Another year nearly over and what a rich and fascinating year. New scandals further tainted the reputation and somewhat endangered the very existence of financial services as we know them, while elections in a noticeable number of significant economic players, such as the US and China, have forced some to reflecton the emergence of a multipolar world.

Through the year, I have explored the world of alternative investments as an innovative way for corporate venturing managers to diversify, protect and even grow their own personal wealth, often using three angles – passion, returns and social justice.

What    have    I    learnt    in    the    past    year?

The world of alternative investments is as global as capital markets. Experts and collectors in different regions present a surprisingly common way of assessing their alternative investment portfolios.

The valuation and credit crisis that is currently unfolding everywhere also stretches to investment. More and more initiatives are geared not only to familiarising a wider audience with the notion of impact investment, but also to advertising why it is critical for the world at large.

Initiatives such as Madrid IE university launching a social investment forum this year, or LGT Venture Philanthropy hosting its “kitchen meeting” in January next year, have increased the call for change.

Getting back to the basics of value creation is even more fundamental in the field of alternative investment than for any other kind of investment.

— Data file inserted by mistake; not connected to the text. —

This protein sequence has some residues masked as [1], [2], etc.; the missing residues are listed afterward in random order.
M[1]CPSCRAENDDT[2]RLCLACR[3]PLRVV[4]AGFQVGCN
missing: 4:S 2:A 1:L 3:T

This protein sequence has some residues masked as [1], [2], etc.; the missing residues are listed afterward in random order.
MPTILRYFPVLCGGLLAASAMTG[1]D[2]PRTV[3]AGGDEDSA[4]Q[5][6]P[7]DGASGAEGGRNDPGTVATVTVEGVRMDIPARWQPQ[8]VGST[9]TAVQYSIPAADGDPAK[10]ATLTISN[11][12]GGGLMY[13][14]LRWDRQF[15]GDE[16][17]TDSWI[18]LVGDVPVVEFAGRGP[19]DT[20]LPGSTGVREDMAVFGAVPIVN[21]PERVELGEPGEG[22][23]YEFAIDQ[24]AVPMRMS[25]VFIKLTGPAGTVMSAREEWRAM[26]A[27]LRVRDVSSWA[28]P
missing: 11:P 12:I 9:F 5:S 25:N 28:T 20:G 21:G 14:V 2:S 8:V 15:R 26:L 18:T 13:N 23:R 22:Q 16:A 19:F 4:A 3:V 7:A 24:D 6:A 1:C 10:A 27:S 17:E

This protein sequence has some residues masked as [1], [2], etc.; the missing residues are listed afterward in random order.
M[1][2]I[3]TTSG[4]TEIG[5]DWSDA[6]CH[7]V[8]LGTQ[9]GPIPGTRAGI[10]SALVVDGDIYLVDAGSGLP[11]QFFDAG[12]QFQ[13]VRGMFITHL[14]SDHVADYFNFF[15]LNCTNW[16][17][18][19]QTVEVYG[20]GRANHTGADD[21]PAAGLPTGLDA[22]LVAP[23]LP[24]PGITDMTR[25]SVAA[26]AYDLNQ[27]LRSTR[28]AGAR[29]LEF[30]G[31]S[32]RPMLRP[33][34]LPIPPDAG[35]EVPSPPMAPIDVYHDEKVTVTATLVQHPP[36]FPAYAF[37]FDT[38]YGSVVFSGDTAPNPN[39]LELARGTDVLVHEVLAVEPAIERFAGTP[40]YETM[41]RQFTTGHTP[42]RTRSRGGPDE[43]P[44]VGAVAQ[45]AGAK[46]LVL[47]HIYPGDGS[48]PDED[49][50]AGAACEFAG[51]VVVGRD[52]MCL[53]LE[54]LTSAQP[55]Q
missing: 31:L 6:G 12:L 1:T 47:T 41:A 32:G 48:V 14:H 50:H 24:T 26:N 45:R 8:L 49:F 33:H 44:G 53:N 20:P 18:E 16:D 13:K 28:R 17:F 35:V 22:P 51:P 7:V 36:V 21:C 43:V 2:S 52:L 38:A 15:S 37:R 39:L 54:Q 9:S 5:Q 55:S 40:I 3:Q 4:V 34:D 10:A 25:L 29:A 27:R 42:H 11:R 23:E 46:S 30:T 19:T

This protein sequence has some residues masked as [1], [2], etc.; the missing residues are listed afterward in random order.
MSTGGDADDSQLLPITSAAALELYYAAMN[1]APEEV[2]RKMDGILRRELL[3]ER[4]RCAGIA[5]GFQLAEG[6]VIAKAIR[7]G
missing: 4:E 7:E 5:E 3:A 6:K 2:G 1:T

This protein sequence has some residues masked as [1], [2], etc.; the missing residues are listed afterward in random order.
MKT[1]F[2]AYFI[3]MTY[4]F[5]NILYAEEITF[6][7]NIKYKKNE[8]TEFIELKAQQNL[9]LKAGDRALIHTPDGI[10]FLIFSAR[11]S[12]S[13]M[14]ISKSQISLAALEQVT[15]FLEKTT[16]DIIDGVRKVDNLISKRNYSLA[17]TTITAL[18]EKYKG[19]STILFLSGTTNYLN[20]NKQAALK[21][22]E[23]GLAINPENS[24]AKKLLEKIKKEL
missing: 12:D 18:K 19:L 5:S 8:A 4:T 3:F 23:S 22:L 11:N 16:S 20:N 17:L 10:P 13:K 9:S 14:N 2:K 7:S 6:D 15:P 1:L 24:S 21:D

Constrained supply and increasing demand is the simple yet complete equation, as it encompasses demographics, consumer behaviour and the macro-economy.

The equation also calls for developing an understanding of the ecosystem surrounding a selected investment to reach the most acceptable risk-reward balance.

This ecosystem criterion covers origin, traceability and rarity. But passion for the investment should be the main decider.

The unique quality of the investment will always be cherished by the investor and, for that reason alone, it will be considered a good investment.

As alternative investors acquire knowledge and go through a trial-and-error process, they should be able to build a solid portfolio and have higher chances of success.

What    comes    next?

Since 2008 and the credit crunch, the financial world has been transformed and many old, previously sacrosanct values questioned or set aside.The Global Peter Drucker Forum in Vienna, Austria, last month posed the question of “Capitalism 2.0”, challenging the notion of shareholder value having primacy and urging people to look for new models and new leaders.

What    does    it    mean    for    investors?

These questions and the aftermath of the credit crunch mean investors will be looking to put their money into things that will not lose their value. They are moving into more defensive investment strategies for legacy building and security.

They are looking for a new definitionof blue-chip investment, as the old ones – FTSE 100 equities and bonds – do not seem to offer this safety at a reasonable risk-reward level.

Investing in rarity is a potentially booming area because there are no boundaries. Marilyn Monroe’s “Happy birth-day Mr President” dress, the Château Margaux 1996 bottle of wine and the firstPanerai watch are individually unique but opportunities abound to find a niche in which to invest.

These niches, therefore, can be seen as the new blue chips – they will never lose their value while people invest because they like and appreciate them. So long live alternative, or lifestyle, investments. They are the future.

Next year, I will be analysing premium real estate, fashion, vintage cars and horses. Happy holiday season to you all.